A qualitative exploration of food portion size practices and awareness of food portion size guidance in first-time parents of one-to two-year-olds living in the UK

Alice Porter*, Rebecca Langford, Carolyn Summerbell, Laura Tinner, Ruth R Kipping

*Corresponding author for this work

Research output: Contribution to journalArticle (Academic Journal)peer-review

Abstract

Background
Food portion size guidance resources aimed at parents of young children in the UK are freely available from a number of credible sources. However, little is known about whether parents are aware of, and use, any of these resources to guide their food portioning practices.

Objectives
We aimed to explore the food portion size practices used by first-time parents living in the UK when feeding their one- to two-year-old child, and their awareness of and views on six food portion size guidance resources.

Methods
Participants were recruited via parent Facebook groups and online parent forums. Online 1-1 semi-structured interviews were conducted, during which parents were shown images of six food portion size guidance resources to facilitate discussion. Data was analysed in NVivo 11 using a Reflexive Thematic Analysis approach.

Results
Of the 27 participants, most were women (n=25), white (n=18), and educated to first degree level or higher (n=24). First-time parents mostly relied on their own judgement and “instinct” to portion foods, based on their learned experience of how much their child ate on a day-to-day basis. This experience was used alongside physical indicators of food portion size, such as the size of children’s dishware and food packaging. Most participants were unaware of any of the six food portion size guidance resources we showed them; only four had read any of the resources. Parents suggested they had previously sought advice about weaning from a range of sources (e.g. online, friends, community groups) but would be unlikely to seek out specific food portion size guidance. Parents suggested recommendations on food portion size should acknowledge and highlight parents’ perception that “every child is different”.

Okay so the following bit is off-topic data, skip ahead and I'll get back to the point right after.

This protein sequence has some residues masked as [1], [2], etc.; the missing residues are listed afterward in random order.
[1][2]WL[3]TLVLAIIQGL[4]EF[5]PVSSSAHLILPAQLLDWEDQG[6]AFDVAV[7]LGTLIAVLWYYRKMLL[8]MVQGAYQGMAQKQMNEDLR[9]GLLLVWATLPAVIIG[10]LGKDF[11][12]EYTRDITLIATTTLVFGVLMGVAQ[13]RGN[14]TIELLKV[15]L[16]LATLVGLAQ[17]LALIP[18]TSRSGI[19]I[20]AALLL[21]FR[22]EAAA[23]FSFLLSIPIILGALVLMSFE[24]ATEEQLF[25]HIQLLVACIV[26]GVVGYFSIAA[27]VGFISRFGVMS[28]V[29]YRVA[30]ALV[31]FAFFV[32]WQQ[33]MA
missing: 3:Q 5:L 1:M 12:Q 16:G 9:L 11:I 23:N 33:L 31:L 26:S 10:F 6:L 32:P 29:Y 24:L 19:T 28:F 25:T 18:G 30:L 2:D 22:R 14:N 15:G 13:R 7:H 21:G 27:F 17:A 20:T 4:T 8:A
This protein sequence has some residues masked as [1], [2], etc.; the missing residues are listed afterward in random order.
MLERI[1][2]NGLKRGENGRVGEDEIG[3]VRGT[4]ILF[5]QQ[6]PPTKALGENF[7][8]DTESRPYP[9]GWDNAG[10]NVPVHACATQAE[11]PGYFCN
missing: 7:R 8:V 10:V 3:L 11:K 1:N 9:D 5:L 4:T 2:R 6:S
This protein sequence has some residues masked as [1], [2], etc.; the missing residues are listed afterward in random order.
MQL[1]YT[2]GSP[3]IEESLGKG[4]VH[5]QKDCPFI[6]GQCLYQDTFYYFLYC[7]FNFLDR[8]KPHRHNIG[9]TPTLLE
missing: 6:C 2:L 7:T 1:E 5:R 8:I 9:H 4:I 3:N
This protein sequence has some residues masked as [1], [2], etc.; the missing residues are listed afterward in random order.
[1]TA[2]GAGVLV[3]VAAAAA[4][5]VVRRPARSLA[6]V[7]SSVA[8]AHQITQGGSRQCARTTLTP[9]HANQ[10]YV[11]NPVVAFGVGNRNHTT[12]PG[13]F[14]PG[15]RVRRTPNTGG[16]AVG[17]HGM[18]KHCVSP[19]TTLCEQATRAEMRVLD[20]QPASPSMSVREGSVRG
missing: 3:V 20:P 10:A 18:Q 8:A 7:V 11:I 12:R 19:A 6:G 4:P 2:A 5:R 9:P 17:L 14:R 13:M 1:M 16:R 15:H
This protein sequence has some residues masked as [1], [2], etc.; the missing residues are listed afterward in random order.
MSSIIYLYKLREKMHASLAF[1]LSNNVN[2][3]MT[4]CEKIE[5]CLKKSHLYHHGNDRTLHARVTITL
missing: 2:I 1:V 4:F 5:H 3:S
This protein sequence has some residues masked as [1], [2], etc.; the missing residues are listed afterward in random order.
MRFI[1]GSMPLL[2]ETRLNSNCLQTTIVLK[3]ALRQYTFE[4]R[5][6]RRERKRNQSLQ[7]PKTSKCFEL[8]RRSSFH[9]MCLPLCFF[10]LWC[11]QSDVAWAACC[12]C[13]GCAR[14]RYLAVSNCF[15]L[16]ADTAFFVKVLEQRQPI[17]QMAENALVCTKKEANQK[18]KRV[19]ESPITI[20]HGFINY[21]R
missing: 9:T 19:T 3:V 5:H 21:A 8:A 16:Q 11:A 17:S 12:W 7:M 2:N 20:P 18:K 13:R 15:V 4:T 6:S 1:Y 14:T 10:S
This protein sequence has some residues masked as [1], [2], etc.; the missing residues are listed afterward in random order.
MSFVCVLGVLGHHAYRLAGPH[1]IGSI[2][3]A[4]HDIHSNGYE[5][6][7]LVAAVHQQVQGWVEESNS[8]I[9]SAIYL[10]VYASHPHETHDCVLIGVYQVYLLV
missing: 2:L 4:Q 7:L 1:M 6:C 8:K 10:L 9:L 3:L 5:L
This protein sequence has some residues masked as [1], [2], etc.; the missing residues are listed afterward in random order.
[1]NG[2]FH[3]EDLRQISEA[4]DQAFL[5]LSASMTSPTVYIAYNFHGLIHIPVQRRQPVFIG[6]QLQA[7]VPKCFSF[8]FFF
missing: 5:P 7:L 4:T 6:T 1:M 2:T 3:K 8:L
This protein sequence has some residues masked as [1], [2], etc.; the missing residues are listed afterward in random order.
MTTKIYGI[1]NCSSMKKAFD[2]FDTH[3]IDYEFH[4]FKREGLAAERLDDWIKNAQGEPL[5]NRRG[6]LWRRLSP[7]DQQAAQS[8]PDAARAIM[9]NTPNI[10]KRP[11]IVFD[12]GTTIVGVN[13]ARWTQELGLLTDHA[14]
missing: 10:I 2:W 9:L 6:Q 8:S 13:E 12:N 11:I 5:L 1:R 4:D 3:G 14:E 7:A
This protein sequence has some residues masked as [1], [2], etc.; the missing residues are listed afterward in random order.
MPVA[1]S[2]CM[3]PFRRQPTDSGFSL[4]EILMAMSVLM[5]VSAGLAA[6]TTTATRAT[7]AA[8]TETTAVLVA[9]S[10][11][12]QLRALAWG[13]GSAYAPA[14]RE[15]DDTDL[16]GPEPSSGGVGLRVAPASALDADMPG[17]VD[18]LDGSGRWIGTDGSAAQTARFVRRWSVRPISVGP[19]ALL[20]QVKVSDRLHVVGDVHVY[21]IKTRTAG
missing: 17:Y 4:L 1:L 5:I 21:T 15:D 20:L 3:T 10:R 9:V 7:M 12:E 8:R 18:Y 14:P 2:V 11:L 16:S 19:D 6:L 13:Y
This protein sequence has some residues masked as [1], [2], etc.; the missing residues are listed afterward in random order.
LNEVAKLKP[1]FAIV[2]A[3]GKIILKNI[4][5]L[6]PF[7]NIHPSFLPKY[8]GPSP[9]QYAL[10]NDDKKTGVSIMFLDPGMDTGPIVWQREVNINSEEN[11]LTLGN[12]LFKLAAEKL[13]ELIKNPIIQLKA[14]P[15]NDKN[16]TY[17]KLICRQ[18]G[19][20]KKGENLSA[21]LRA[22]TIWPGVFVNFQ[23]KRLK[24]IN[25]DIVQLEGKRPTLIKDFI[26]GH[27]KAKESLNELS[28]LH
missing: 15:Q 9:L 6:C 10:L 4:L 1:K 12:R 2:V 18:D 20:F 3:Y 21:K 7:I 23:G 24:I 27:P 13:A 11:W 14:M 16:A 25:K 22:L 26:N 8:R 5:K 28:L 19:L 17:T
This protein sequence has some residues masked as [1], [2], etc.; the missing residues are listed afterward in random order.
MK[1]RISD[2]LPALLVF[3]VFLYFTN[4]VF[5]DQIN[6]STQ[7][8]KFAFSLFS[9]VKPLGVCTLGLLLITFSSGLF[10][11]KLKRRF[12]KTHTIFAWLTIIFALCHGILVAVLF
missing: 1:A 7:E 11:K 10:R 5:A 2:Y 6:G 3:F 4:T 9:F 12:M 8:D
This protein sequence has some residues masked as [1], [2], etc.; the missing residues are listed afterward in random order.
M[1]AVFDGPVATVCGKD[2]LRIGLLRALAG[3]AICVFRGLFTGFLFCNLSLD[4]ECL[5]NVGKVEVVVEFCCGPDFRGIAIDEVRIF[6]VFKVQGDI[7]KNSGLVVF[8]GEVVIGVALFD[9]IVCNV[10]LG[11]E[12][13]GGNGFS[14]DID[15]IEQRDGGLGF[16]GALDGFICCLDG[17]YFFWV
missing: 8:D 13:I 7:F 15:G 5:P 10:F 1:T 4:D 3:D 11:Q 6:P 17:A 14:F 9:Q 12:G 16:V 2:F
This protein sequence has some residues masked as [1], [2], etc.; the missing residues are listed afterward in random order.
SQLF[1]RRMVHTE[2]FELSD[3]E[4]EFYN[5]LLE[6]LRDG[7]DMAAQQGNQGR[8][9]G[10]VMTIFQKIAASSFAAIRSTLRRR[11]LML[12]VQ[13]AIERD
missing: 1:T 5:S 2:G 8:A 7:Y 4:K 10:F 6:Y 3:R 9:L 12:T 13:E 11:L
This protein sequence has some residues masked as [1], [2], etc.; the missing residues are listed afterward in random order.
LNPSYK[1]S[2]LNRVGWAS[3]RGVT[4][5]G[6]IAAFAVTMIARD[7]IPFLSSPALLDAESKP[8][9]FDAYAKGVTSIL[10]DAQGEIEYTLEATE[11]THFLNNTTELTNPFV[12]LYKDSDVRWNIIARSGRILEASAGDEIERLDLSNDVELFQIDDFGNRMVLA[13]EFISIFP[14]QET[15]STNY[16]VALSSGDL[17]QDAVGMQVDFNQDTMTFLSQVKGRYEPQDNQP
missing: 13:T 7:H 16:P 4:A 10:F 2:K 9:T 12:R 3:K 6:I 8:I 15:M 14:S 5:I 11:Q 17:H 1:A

Conclusions
Existing food portion size guidance resources for parents of young children in the UK are ineffective as they have poor reach and impact. We suggest parents should be involved in developing novel strategies to promote age-appropriate consumption and healthy weight gain in young children.
Original languageEnglish
Article number1779
Number of pages9
JournalBMC Public Health
Volume23
Issue number1
DOIs
Publication statusPublished - 13 Sept 2023

Bibliographical note

Funding Information:
We thank the Facebook groups and parent forum websites who allowed us to post our study advert. We thank the parents who took part in the interviews. We acknowledge the First Steps Nutrition Trust, British Nutrition Foundation, Infant & Toddler Forum, Bristol City Council, NHS Bradford and NHS Start4Life, as we link to their resources in this article.

Funding Information:
This study is funded by the National Institute for Health Research (NIHR) School for Public Health Research (Grant PDSPH-2015). The NIHR School for Public Health Research is a partnership between the Universities of Sheffield, Bristol, Cambridge, Imperial, University College London, The London School for Hygiene and Tropical Medicine (LSHTM), LiLaC—a collaboration between the Universities of Liverpool and Lancaster and The Centre for Translational Research in Public Health (Fuse) a collaboration between Newcastle, Durham, Northumbria, Sunderland and Teesside Universities. The views expressed are those of the author(s) and not necessarily those of the NIHR or the Department of Health and Social Care.

Publisher Copyright:
© 2023, BioMed Central Ltd., part of Springer Nature.

Keywords

  • portion size
  • preschool children
  • guidance
  • portioning practices
  • qualitative

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